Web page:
The amount of process liquid egress on the back side of the wafer may be determined in part by the angle CC. The greater the angle CC, the less process liquid will move radially inwardly on the back side of the wafer, since capillary action decreases with greater or steeper angles. The angle CC may also be set up as a negative angle. In this case, the wafer 100 then rests on an annular sharp edge, radius, or plateau, with a wedge-shaped annular gap formed between the angled surface 510 and the back side of the wafer.
FIG. 11G shows an alternative rotor design 540 having a counter bore 542 in the lower rim 502. The top surface of the counter bore may be formed as an angled surface, oriented at angle CC. The cylindrical sidewall 544 of the counter bore 542 may be inclined inwardly at an angle DD, from top to bottom, again with the understanding that FIG. 11G shows the rotor upside down. Angle DD may range from about 1-20°. The diameter of the counter bore 542 is slightly larger than the diameter of the wafer 100, so that the wafer rests in the counter bore. As liquid is applied to the exposed down facing first side of the spinning wafer 100, the liquid moves out and around the edge of the wafer, and into the counter bore 542. As a result, in addition to contacting the first side, the liquid also contacts and processes the edge, and the outer annular area of the second side (extending from the edge inwardly to the slot 505).
FIG. 11H shows an alternative rotor design 550, which is the same as the rotor 500, except that recesses 552 are provided on the angled surface 510. The recesses allow more liquid to flow between the second side of the wafer and the rotor. The recesses 552 may take various forms, including grooves, gaps, etc. The recesses 552 shown in FIG. 11H are substantially continuous, with each recess contacting adjacent recesses, around the diameter of the angled surface 510. However, the recesses may also be interrupted or discontinuous.
The angled surface 510 may be used alone in rotor designs, or in combination with the outflow space, slot and bores flow pathway designs, as shown in FIG. 11D. Alternatively, any of these elements may also be used in combination with the other rotors described above.
The processors described above may be used in automated processing systems. An example of one processing system 30 is shown in FIG. 12. The processing system 30 generally has an enclosure 32, a control/display 34, and an input/output or docking station 36. Wafers or workpieces within pods or boxes 38 (e.g., FOUPs) are removed from the boxes 38 at the input/output station 36 and processed within the system 30.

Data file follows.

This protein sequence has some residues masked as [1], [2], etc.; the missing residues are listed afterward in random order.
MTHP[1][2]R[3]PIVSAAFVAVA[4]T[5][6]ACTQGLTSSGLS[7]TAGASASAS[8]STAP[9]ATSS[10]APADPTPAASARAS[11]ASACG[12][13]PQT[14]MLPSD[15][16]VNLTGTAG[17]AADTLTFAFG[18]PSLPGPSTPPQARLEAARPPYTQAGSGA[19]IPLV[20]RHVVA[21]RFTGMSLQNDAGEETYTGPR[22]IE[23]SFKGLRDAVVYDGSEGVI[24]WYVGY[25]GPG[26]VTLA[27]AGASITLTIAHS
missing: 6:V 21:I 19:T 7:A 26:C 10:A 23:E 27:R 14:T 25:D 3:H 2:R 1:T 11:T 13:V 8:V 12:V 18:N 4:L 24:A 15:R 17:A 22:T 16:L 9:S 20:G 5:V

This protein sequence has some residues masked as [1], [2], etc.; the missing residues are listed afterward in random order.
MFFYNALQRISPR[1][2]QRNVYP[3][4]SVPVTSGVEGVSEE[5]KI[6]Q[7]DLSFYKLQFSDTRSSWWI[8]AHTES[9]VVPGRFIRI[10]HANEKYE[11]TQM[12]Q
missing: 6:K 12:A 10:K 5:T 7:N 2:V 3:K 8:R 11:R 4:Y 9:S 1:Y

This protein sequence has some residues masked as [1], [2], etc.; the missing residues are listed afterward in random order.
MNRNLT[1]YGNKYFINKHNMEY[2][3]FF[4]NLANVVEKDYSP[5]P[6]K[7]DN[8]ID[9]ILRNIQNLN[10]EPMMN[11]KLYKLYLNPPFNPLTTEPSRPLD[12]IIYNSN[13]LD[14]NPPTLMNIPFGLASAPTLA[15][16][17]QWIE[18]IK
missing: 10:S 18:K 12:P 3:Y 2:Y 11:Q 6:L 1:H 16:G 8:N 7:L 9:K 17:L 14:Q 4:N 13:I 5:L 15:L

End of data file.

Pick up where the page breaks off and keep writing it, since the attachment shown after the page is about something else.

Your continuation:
Turning to FIG. 13, the processing system 30 preferably includes a frame 48 that supports an array of workpiece processors 50 on a deck 52 within the enclosure 32. Facility air inlets 42 are typically provided along with air filters, at the top of the system 30. Each workpiece processor 50 may be configured to process workpieces, such as 200 or 300 mm diameter semiconductor wafers or similar workpieces, which may be provided within sealed boxes 38, open cassettes, or other carriers or containers.
The frame 48 in FIG. 13 is shown supporting ten workpiece processors 50, but any desired number of processors 50 may be included. The frame 42 preferably includes one or more centrally located rails 46 between the processors 50. One or more robots 44 can move on the rails 46 to load and unload workpieces into and out of the processors 50.
Referring to FIGS. 12-14, in use, workpieces or wafers 100 are typically moved to the processing system 30 within containers 38 such as front opening unified pods (FOUPs) or similar closeable or sealable containers. Alternatively, open containers such as cassettes or other carriers may also be used. At the docking or input/output station 36, the door or cover of the container 38, if any, is removed, generally via a robotic or automated subsystem. The load port door or window in the enclosure 32, if any, is opened. The robot 44 removes a workpiece 100 from a container 38 and carries it to one of the processors 20 or 50. The workpiece 100 is then ready for loading into a processor. This sequence of steps, as well as the components or apparatus used in moving the workpiece 100 to the processor may of course vary, and are not essential to the invention. Rather, the sequence described above and as shown in FIGS. 12-14 represents an example, for purposes of explanation.